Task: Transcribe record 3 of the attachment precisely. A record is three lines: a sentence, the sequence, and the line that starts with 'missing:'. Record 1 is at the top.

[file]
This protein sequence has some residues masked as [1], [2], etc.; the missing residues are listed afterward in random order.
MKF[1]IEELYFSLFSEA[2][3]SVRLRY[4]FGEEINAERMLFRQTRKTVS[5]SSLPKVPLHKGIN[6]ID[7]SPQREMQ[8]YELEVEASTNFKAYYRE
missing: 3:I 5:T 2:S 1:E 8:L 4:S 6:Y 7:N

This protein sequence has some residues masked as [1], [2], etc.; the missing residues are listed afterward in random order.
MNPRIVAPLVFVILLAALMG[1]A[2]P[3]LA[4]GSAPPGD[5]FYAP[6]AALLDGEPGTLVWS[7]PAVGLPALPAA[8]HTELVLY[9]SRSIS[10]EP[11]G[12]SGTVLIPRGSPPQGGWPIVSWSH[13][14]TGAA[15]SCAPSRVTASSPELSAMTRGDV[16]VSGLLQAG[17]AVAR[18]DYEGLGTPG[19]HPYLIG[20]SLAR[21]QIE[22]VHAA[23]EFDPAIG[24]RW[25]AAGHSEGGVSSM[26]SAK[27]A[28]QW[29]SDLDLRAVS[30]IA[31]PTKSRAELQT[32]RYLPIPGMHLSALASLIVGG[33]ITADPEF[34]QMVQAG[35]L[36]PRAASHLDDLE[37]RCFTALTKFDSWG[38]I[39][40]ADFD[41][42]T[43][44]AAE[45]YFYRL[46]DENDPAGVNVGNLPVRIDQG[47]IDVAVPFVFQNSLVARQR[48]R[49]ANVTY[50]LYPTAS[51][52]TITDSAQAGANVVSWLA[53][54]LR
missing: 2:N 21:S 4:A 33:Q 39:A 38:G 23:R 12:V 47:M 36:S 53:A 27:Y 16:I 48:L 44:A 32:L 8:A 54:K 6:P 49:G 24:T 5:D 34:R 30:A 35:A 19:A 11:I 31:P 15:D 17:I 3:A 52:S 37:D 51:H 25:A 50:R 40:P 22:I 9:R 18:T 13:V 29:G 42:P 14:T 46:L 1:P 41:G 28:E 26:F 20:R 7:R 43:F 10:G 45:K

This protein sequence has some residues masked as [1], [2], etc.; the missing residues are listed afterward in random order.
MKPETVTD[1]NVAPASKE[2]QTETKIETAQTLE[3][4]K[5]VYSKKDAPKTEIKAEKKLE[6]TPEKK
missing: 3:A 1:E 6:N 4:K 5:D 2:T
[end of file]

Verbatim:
This protein sequence has some residues masked as [1], [2], etc.; the missing residues are listed afterward in random order.
MKPETVTD[1]NVAPASKE[2]QTETKIETAQTLE[3][4]K[5]VYSKKDAPKTEIKAEKKLE[6]TPEKK
missing: 3:A 1:E 6:N 4:K 5:D 2:T